Here are some current renders, with the sections 6% wider and taller, and beefy inwales intended to be mostly internally WRC (which is SG .3) and foam. The nose is a little blocky since I was importing sections from Rhino and didn't want to spend the time making this model look perfect. I will put a person in for scale for reference so realize the helm seat is only 11" off the deck which for a 6' guy means they're virtually kneeling on the deck, so it is tiny. I also just blocked in a console, the final shape will change but those would be basic dimensions. Console I am also thinking to make watertight with foam filled sections to provide a little bit of catastrophic righting ability.

    On the gunwales the plan is a metal safety rail on the starboard side extending 2/3 way back from the cowling and one extending halfway back on the port side. The last render shows the nose section (foam filled and watertight), 18gal fuel tank (compartment built around the tank vented to internal bilge), battery compartment (totally watertight and piped in under the console with pipe terminating high off the deck under the console), and internal bilge. Every other space under the deck will be foamed and wires/cables likely in PVC pipe unless there's something that is supposed to be better. It has a 'well' in the back and I haven't drawn in the scuppers but I'm thinking two or three 3" holes at the bottom of the transom. Based on the initial Orca sims and my experience with loading, weight, and waterline water area on my inflatable the deck should still be 4+" above the waterline with 4 people in it, and then underway venturi forces take care of draining the boat very fast provided there's no fancy plumbing. Internal bilge and fuel tank cover would be engineered 100% watertight and theoretically only get water in if the entire transom submerges. I'll likely also have at least one giant bilge at deck level there in the well that shouldn't see use except in catastrophic boarding seas. Forward holds are for anchor and lifejackets. I'd like a dedicated spot for a DAN O2 kit and was originally thinking to put it under the helm seat but the case is too big. It will likely just be strapped to the hull near the transom.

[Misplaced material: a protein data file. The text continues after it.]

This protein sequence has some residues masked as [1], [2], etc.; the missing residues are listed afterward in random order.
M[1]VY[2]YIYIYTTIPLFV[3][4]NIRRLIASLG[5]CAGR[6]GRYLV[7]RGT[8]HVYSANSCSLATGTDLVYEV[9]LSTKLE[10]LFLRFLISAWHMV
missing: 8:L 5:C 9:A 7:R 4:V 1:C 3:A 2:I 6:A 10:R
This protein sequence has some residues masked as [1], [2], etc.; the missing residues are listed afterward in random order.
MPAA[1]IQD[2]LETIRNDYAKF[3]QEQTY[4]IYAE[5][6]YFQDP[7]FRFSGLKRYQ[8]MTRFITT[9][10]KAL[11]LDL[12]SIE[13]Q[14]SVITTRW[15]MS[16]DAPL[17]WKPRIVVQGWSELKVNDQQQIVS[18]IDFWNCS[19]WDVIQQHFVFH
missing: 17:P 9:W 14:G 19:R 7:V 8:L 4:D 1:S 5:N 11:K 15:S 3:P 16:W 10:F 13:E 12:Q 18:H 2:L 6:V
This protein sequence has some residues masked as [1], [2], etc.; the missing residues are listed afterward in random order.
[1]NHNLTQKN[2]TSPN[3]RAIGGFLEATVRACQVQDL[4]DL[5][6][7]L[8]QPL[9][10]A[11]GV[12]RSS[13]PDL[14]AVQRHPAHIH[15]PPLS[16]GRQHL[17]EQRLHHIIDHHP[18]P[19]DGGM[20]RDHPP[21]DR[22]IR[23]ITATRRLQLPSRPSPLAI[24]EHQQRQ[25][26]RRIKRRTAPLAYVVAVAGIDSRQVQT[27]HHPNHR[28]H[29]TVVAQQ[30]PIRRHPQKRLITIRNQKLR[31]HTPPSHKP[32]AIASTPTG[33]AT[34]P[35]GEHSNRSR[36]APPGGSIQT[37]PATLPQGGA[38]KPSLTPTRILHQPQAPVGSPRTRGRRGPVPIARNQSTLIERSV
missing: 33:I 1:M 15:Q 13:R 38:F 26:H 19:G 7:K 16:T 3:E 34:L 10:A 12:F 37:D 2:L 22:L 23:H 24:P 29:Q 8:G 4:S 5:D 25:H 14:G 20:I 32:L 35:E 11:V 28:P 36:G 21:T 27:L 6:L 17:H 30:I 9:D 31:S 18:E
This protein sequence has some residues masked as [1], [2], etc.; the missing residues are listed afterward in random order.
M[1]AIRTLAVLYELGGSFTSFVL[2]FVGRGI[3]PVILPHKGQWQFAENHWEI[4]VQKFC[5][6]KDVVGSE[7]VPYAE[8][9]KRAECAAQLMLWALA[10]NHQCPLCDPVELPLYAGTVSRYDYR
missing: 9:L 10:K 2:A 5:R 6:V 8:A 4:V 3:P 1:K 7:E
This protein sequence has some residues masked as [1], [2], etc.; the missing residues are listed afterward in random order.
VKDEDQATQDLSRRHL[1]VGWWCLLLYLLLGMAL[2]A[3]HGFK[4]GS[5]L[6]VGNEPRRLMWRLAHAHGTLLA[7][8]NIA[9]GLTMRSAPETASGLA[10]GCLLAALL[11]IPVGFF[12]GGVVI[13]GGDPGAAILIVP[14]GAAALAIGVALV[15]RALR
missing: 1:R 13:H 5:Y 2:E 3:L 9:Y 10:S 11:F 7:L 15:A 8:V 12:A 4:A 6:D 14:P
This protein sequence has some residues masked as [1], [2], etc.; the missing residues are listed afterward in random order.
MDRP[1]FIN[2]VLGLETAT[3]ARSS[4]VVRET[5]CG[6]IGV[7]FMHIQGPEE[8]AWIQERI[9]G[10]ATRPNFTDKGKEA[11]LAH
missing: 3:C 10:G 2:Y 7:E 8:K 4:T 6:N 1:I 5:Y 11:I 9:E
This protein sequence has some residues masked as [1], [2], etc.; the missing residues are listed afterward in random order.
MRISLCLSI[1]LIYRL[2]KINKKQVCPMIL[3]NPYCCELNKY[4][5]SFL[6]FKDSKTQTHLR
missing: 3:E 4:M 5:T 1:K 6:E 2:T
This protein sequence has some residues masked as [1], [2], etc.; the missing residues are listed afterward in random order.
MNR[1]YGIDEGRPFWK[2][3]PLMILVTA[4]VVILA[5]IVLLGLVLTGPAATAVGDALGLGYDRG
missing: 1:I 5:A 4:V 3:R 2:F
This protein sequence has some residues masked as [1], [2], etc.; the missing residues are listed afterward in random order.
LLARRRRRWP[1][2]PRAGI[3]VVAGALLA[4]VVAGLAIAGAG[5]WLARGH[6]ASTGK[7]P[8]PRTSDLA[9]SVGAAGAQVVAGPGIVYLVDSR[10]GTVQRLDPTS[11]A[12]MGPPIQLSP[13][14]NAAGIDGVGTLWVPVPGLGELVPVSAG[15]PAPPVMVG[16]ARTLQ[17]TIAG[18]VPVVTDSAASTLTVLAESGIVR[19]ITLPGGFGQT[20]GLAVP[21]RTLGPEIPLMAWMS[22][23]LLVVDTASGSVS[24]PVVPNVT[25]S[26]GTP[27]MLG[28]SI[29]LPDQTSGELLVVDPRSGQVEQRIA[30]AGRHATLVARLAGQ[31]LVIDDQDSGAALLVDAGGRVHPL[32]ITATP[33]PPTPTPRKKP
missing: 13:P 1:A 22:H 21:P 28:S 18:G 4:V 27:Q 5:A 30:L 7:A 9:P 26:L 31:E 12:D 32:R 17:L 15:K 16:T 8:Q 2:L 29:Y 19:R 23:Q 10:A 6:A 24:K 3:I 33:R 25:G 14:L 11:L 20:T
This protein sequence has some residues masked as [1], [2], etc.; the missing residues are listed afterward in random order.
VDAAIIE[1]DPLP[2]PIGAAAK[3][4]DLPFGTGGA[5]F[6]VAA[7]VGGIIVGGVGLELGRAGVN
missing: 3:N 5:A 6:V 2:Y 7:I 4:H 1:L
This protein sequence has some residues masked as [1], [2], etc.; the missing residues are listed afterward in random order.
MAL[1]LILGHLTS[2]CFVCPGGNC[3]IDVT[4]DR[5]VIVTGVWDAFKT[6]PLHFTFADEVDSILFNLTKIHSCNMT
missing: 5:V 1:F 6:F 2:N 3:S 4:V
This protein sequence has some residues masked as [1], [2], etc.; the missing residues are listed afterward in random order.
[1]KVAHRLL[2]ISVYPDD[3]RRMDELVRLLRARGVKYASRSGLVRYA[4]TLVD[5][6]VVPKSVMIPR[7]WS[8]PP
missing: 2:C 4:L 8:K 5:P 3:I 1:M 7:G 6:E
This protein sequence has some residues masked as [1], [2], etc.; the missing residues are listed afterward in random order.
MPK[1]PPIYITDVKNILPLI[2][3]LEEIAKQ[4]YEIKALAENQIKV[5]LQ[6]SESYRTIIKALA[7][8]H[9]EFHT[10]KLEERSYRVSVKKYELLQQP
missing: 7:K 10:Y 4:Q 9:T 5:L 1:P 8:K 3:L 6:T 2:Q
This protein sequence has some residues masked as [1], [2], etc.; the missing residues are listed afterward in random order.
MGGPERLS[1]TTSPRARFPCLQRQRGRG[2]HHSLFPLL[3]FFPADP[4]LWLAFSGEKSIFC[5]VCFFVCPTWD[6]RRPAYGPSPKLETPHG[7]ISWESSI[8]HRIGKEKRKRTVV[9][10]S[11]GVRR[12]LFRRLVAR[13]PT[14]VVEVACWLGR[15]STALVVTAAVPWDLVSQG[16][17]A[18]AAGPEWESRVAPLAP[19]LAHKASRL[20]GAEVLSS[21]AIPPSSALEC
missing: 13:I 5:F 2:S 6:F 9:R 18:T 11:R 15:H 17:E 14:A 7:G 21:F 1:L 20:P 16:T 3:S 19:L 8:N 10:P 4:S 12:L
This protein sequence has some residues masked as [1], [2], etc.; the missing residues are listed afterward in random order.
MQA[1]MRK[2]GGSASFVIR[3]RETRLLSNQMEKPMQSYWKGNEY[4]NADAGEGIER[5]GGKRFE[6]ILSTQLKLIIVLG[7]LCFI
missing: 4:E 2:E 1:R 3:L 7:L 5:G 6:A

SpearIt_One_v2 v12_a.jpg SpearIt_One_v2 v12_b.jpg SpearIt_One_v2 v12_c.jpg SpearIt_One_v2 v12_d.jpg
     
  9. Blueknarr
    Joined: Aug 2017
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    Blueknarr Senior Member

    Tumlbehom's slope towards the water could be a ramp for re-entry. Having a sharpish angle on the inside would be a handgrip.

    Tumblehome is almost impossible without strip planking. There are compound curves that sheet material can't accommodate easily.
    Trying to do it in fiberglass requires multiple joints in the mould.